The Oregon Clinic’s Hernia Center Offers Facts to Recognize National Hernia Awareness Month

Tuesday, June 14, 2011

The Oregon Clinic

Misconceptions Often Prevent Individuals from Seeking Treatment for this Common, Easily Treated Condition

Every time Chuck Fuller (not his real name) coughed, the lower left side of his abdomen hurt. But it wasn’t until a few weeks later when he noticed a lump protruding from the same region of his body that he decided to seek medical help. “I thought it might be something serious, like a tumor, and I was greatly relieved when it turned out to be just a hernia,” he said. “After a short operation and nearly painless recovery period, I was good as new.”

Fuller had an inguinal hernia, which is the most common type of hernia. Heavy lifting, strenuous sports, obesity, straining during urination or bowel movements, even prolonged bouts of coughing or sneezing — anything that puts pressure on the abdominal muscles — can result in this type of hernia, so called because the affected area is along the inguinal canal in the groin region, an area that can affect both men and women.”

Fuller’s surgeon is Jason C. Gilster, MD, Medical Director of The Oregon Clinic’s Pacific Northwest Hernia Center. Though certainly less dangerous than many medical conditions, Dr. Gilster cautions that inguinal hernias can become deadly if ignored too long. “Men tend to overlook this type of condition, figuring it will eventually go away,” he said. “But this is a myth. Once you have a hernia, it’s there forever, until you have it fixed. Additionally, some hernias can become life-threatening.”

Hernias are caused by weak spots or ruptures in various parts of the body, most commonly in the lower abdominal wall and the groin area or near the region of the navel or previous surgical sites. More than five million people in the U.S. are living with an abdominal wall hernia, and about 27% of the male population will develop this type of hernia during their lifetime (compared to 3% of women). It is estimated that hundreds of thousands of people avoid seeking help for a hernia because they fear a painful, long recovery.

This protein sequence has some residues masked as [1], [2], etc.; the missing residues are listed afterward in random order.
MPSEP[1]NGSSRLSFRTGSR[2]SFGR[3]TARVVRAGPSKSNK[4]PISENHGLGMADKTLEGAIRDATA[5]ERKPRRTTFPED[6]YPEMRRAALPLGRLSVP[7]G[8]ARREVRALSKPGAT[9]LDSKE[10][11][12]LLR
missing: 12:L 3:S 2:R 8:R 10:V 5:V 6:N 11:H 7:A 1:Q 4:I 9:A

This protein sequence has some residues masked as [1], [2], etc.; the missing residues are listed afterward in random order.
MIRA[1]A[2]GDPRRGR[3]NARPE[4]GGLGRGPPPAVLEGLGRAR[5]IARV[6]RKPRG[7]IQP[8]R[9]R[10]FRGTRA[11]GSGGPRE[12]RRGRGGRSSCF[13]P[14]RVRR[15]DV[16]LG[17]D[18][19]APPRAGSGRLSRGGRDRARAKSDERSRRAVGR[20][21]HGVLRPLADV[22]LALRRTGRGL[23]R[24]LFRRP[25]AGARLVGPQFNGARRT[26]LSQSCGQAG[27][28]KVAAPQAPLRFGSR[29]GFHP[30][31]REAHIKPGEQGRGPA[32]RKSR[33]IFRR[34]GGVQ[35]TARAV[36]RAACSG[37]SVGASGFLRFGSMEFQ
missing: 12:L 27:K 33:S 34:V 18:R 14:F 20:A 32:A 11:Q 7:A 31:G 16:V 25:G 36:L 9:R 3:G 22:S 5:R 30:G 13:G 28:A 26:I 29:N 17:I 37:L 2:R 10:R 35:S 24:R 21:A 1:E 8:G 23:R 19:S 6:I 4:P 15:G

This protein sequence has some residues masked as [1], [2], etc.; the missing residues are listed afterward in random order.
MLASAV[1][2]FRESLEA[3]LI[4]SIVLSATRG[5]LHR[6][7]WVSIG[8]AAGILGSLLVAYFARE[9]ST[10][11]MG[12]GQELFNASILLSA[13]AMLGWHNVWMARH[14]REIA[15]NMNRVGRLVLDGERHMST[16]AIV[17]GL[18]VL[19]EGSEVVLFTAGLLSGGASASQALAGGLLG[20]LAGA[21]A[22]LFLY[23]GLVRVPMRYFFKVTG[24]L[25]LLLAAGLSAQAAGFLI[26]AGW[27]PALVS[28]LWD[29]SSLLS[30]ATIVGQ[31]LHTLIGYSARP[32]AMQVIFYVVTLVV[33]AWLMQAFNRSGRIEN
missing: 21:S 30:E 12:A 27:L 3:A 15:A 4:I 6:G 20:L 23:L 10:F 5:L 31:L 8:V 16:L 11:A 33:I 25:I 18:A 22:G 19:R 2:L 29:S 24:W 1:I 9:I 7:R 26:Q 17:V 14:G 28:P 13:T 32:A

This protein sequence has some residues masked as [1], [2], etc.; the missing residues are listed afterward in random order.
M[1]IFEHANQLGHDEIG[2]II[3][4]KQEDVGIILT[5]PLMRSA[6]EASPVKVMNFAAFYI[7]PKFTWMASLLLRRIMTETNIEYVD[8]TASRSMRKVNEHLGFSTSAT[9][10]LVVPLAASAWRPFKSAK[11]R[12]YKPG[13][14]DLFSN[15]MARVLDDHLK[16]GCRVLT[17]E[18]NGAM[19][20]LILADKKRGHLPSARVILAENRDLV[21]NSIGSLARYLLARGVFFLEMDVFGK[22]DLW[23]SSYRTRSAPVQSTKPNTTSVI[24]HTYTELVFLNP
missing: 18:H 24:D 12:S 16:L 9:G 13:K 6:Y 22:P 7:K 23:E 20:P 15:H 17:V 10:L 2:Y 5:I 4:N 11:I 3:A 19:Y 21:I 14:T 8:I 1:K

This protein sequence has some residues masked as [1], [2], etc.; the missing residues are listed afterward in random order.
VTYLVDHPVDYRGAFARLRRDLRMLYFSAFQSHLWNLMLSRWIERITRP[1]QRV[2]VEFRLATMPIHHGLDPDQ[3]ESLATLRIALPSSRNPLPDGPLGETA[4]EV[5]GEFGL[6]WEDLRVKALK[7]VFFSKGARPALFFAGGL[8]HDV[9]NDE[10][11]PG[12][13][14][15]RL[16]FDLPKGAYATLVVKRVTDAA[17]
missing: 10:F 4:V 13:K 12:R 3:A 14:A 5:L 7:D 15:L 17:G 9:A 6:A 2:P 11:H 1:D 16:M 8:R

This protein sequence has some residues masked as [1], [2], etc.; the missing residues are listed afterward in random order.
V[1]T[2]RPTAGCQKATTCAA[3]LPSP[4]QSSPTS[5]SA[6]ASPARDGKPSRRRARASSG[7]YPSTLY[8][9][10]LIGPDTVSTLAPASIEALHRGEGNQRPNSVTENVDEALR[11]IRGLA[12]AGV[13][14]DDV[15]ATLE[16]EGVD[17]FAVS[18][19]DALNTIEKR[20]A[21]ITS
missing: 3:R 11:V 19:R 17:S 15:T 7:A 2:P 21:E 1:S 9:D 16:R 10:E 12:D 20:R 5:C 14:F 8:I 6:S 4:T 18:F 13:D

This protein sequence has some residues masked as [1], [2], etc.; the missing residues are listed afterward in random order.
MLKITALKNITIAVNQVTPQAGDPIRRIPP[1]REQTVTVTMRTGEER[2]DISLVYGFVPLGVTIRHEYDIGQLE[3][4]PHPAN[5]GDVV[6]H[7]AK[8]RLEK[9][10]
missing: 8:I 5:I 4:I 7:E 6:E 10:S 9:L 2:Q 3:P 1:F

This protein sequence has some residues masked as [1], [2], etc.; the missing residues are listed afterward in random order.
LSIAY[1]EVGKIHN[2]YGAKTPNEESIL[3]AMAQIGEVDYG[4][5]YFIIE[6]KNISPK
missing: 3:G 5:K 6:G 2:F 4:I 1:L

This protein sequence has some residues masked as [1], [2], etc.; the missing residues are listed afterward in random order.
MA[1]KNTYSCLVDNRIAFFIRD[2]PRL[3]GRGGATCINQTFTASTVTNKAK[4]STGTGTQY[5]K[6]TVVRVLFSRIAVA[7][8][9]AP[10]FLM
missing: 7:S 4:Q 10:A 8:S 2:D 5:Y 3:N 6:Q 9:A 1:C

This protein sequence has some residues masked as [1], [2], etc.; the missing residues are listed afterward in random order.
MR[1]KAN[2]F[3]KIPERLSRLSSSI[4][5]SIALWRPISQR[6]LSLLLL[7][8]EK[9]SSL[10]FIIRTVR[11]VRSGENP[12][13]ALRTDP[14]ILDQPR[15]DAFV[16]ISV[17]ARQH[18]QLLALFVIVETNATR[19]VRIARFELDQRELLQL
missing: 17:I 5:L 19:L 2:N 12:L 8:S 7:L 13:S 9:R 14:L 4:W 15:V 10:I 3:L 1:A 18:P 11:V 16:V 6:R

According to Dr. Gilster, a surgeon who specializes in hernias, the general public needs more education about the subject. Since June is National Hernia Awareness Month, he offers the following facts that everyone should know about this misunderstood condition:

  • Hernias can happen to anyone, not just the elderly and not just men. Babies can be born with hernias and many men get inguinal hernias when they’re younger. They can also result from a weakened spot in the abdominal wall of a woman who has had a Cesarean section.
  • Hernias should be evaluated and not ignored. If left untreated, hernias will increase in size and become more painful. They can also lead to more lethal complications.
  • Hernias don’t always require traditional surgery involving hospitalization and a long, painful recovery. Using new treatment options, some hernias can be repaired in less than an hour on an outpatient basis.
  • Modern less painful surgical techniques using reinforcing mesh to provide strength and durability have replaced traditional methods of suturing hernias, which have a high failure rate and result in more pain. Some techniques require only a small incision and local anesthesia.
  • Not all surgeons are experienced in repairing hernias. Hernia specialists perform hundreds of hernia repairs each year and are trained in the most modern surgical techniques.
  • Normal activities can be resumed a few days after hernia surgery. Heavy lifting or strenuous activities may require two to four weeks of recovery.